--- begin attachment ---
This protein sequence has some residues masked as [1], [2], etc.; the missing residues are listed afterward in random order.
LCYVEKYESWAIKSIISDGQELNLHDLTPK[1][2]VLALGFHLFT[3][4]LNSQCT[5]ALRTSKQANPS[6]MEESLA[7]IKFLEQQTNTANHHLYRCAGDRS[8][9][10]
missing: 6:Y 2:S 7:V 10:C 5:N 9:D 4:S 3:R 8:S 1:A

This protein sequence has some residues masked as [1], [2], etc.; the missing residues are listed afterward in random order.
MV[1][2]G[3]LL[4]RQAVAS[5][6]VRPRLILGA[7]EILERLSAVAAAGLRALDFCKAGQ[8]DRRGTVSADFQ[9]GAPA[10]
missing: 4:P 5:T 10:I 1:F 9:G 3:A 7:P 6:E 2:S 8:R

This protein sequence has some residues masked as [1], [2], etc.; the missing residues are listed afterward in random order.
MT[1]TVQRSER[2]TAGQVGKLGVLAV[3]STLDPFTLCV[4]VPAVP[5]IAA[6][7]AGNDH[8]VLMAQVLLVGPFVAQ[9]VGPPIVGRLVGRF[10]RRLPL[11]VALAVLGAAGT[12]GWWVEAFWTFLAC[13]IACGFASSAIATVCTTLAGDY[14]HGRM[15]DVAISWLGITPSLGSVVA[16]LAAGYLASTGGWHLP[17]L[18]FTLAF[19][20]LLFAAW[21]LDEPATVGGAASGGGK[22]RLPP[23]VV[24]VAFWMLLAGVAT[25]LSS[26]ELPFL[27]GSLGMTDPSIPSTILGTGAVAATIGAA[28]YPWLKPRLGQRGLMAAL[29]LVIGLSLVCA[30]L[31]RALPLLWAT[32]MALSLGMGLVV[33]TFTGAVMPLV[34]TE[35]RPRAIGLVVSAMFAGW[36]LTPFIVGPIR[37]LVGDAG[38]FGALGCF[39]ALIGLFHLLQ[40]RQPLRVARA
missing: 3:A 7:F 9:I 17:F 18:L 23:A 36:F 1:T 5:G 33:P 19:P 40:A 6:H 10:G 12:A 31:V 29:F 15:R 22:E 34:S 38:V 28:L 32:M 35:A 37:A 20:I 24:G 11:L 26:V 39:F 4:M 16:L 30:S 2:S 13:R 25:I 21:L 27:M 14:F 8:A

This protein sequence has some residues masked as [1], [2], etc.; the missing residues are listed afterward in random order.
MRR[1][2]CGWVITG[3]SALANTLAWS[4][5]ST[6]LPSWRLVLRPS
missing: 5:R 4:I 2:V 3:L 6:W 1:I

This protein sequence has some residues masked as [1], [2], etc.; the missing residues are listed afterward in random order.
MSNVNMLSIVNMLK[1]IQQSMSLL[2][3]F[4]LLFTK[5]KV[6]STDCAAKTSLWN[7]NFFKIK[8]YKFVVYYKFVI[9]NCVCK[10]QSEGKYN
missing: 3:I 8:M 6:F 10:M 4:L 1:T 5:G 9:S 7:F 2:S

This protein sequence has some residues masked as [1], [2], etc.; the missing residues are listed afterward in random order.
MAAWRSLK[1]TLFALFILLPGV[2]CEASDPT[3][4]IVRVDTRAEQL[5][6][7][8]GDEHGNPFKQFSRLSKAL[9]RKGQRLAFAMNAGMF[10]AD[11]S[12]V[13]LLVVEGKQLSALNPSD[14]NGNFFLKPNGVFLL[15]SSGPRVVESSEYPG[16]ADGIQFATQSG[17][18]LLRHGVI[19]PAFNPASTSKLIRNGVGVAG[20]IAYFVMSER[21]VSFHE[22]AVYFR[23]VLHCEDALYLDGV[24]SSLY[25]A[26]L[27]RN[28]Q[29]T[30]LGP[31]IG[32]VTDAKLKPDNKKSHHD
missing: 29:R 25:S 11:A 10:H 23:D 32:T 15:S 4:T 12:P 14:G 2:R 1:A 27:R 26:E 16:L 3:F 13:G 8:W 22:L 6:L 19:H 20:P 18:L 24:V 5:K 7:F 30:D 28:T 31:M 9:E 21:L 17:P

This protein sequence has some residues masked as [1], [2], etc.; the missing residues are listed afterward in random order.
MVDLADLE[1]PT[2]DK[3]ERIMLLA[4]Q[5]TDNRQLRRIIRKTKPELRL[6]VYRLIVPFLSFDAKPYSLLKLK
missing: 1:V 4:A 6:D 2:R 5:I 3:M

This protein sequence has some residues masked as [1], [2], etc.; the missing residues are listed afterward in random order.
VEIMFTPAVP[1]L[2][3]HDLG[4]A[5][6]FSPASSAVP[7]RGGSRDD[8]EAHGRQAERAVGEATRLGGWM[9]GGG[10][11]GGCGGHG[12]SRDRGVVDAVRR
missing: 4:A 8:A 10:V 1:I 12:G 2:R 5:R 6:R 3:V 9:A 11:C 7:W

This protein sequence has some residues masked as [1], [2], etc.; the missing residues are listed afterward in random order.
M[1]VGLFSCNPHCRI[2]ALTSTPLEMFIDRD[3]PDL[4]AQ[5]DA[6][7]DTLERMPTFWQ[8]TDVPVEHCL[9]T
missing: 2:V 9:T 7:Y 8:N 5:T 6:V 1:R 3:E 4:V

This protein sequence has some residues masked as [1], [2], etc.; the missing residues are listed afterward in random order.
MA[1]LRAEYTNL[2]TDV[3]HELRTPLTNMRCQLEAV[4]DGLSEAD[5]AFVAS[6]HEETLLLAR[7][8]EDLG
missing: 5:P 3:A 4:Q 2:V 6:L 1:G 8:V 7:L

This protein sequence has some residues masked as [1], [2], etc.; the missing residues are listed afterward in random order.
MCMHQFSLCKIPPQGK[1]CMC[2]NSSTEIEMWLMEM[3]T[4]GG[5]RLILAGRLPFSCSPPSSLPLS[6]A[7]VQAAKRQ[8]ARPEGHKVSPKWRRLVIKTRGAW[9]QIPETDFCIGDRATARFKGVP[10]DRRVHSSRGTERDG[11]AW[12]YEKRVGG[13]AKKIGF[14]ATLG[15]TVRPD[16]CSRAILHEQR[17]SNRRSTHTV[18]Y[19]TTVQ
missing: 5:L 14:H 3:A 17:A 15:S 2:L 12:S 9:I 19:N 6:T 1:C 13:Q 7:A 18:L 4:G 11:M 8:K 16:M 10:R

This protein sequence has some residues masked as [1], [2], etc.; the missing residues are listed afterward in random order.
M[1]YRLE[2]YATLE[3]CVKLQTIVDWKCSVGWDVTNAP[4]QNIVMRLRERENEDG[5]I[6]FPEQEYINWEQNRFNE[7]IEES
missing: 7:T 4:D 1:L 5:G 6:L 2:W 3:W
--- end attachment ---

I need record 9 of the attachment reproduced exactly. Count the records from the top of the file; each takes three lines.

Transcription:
This protein sequence has some residues masked as [1], [2], etc.; the missing residues are listed afterward in random order.
M[1]VGLFSCNPHCRI[2]ALTSTPLEMFIDRD[3]PDL[4]AQ[5]DA[6][7]DTLERMPTFWQ[8]TDVPVEHCL[9]T
missing: 2:V 9:T 7:Y 8:N 5:T 6:V 1:R 3:E 4:V